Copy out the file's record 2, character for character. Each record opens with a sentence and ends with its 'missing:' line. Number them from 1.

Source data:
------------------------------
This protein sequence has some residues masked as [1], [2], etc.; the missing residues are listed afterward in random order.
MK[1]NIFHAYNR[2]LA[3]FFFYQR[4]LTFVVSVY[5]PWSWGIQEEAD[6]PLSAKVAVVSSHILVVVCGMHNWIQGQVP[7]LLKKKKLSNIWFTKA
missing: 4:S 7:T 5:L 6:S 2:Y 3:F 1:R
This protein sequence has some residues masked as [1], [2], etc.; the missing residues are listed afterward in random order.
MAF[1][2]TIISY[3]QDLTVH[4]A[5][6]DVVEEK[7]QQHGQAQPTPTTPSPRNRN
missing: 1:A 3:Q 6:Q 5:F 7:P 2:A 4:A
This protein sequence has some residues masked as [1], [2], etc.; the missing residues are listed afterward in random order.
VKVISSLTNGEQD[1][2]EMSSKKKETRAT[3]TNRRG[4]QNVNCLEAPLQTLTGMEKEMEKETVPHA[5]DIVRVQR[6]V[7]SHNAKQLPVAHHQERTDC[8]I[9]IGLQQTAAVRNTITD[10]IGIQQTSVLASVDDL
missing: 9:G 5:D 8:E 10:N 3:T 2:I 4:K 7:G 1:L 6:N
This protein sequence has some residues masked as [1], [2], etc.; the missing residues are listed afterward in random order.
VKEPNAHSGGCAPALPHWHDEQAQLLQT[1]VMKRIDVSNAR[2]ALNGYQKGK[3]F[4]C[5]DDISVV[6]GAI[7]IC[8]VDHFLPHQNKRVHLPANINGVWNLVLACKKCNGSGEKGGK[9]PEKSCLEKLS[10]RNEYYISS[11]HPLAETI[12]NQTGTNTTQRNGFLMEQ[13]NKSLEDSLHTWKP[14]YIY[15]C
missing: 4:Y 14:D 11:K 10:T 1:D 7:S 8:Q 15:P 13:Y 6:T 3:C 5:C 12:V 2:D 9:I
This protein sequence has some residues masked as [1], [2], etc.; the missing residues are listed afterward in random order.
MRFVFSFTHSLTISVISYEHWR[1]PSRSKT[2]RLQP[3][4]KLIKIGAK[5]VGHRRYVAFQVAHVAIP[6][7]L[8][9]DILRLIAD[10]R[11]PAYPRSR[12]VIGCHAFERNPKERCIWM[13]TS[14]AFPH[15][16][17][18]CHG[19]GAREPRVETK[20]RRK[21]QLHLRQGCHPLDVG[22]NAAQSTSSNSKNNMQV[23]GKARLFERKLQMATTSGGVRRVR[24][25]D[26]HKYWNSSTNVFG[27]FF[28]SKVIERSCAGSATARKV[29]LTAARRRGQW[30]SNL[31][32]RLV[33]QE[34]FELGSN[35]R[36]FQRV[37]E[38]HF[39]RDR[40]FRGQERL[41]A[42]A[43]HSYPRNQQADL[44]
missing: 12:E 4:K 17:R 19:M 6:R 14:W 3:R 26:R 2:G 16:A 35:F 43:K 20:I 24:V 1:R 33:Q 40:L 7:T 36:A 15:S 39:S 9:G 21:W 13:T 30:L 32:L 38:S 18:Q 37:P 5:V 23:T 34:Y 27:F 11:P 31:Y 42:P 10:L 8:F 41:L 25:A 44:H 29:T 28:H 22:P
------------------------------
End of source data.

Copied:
This protein sequence has some residues masked as [1], [2], etc.; the missing residues are listed afterward in random order.
MAF[1][2]TIISY[3]QDLTVH[4]A[5][6]DVVEEK[7]QQHGQAQPTPTTPSPRNRN
missing: 1:A 3:Q 6:Q 5:F 7:P 2:A 4:A